I recently visited the Denver Art Museum to see the Degas: A Passion for Perfection exhibit, which runs until May 20th. My kindergartener summed up the thematic content: “Horses and dancing girls.” With this inspiration, Degas’ genius spanned an array of materials — graphite, charcoal, ink, pastel, paints, and sculpture — as well as a spectrum of vision, from rough sketches and undefined abstraction to unexpected color and precision of line (sometimes in the same piece). Following from his study of classical artists, Degas developed new techniques to explore the contours of modern life.
As Catholics, we have abundant opportunities to enter into the beauty of our faith through art — old and new. Here are some recent books to guide us on a pilgrimage of the arts.
Painting serves as a good entry point into the Catholic arts and Madeline Stebbins’ Looking at a Masterpiece (Emmaus, 2017) provides not only over 40 paintings, but also guides us in how to understand them. It is a large book, which reproduces the paintings in beautiful fashion. Chapter 19, “A Beautiful Journey,” features Francesco Botticini’s “The Three Archangels with Tobias (c. 1470) and typifies the pilgrimage through the arts, as we imitate Tobias in being led by the hand through a journey of beauty, drawing us more deeply to God.
Gijs van Hensbergen also leads us on a tour of the greatest modern church with his The Sagrada Familia: The Astonishing Story of Gaudi’s Unfinished Masterpiece (Bloomsbury, 2017). Hensbergen describes the complexity and paradoxes of the church and its architect, Antoni Gaudí, whose cause for canonization has been opened. Sagrada Familia, a shrine to the Holy Family, is thoroughly modern and even surrealist, while conveying a truly transcendent and beautiful vision.
Anthony Esolen offers us not simply a theoretical overview of great Christian hymns, but a guide through these hymns, with an accompanying CD, in his Real Music: A Guide to the Timeless Hymns of the Church (TAN, 2016). He arranges the book’s chapters based on major themes, such as the psalms, major events of salvation, the Holy Spirit, and the Eucharist. This beautiful guide could help Catholic singing to come alive again, both in the home and in parishes.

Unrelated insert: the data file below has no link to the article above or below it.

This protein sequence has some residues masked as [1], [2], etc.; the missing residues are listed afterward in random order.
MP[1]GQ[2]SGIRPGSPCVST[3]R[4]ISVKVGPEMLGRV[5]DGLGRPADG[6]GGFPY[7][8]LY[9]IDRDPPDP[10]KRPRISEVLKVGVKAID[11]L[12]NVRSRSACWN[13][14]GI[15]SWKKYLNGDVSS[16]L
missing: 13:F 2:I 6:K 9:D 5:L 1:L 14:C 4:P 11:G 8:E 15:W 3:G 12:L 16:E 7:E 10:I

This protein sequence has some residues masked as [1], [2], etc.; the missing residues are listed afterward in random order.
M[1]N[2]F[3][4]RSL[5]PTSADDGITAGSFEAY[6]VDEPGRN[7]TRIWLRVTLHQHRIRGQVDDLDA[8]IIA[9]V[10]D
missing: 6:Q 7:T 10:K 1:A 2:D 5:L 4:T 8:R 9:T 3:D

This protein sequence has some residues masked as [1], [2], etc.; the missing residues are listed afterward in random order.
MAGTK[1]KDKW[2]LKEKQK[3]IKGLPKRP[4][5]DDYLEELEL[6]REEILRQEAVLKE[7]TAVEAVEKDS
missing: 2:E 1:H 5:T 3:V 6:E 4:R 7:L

The reading and memorization of poetry were common practices not too long ago. Joseph Pearce hopes to get us reading beautiful, classic poems again with his Poems Every Catholic Should Know (TAN, 2016). He includes the poetry of some great saints, such as Francis, Gertrude, and Robert Southwell, Catholic artists such as Dante, Chaucer, and Hopkins, as well as other great writers of the English language. In Pearce’s own contribution, he describes the Christian poetic spirit, responding the presence of God: “Thus transfixed / in transient transfiguration, / the impression / of mind’s gaze / becomes expression / and finds praise” (282).
Dr. Joshua Hren, professor of literature at Belmont College, has founded a new Catholic press to publish both classic and contemporary works of Catholic fiction, Wiseblood Books. An accomplished writer himself, he recently released a collection of short stories, This Our Exile (Angelico, 2017). In the line of Flannery O’Connor, Hren uses the violent afflictions of our culture to contemplate our pilgrimage through this place of exile, hoping to arrest us into a greater awareness of life’s underlying spiritual realities.
The Eternal Pilgrimage
When people ask me what great classic of literature they should read first, without hesitation I answer: Dante’s Divine Comedy (though it helps to read Virgil first). Wyoming Catholic College professor Jason Baxter offers an entry point into the work with his A Beginner’s Guide to Dante’s Divine Comedy (Baker, 2018). Baxter offers a wonderful introduction to Dante and a section by section commentary, taking the reader through Dante’s own journey through the afterlife, woven deeply with the poet’s own experience of Tuscan culture. Just as Virgil and Beatrice guided Dante, so some extra support helps to catch the Divine Comedy’s historical and spiritual references.
An Actual Pilgrimage!
The United States has a richer Catholic culture than we might expect at first, with the Spanish settling many parts of the South and West, the French in the Great Lakes Region and Louisiana, and English Catholics in Maryland. We can experience firsthand the great heritage left behind by these Catholic settlers by going on pilgrimage! Santa Fe, N.M., offers many amazing treasures, as well as the beautifully situated missions of California. For a vade mecum while visiting these missions, see Stephen Binz’ Saint Junipero Serra’s Camino: A Pilgrimage Guide to California Missions (Franciscan Media, 2017). You can also come with me to the Louvre on my Saints, Monks, and Beer pilgrimage this October (rtijourneys.com).
The great heritage of Catholic art should shape our imaginations, anchoring us in God’s truth, goodness, and beauty during our pilgrimage to his heavenly city.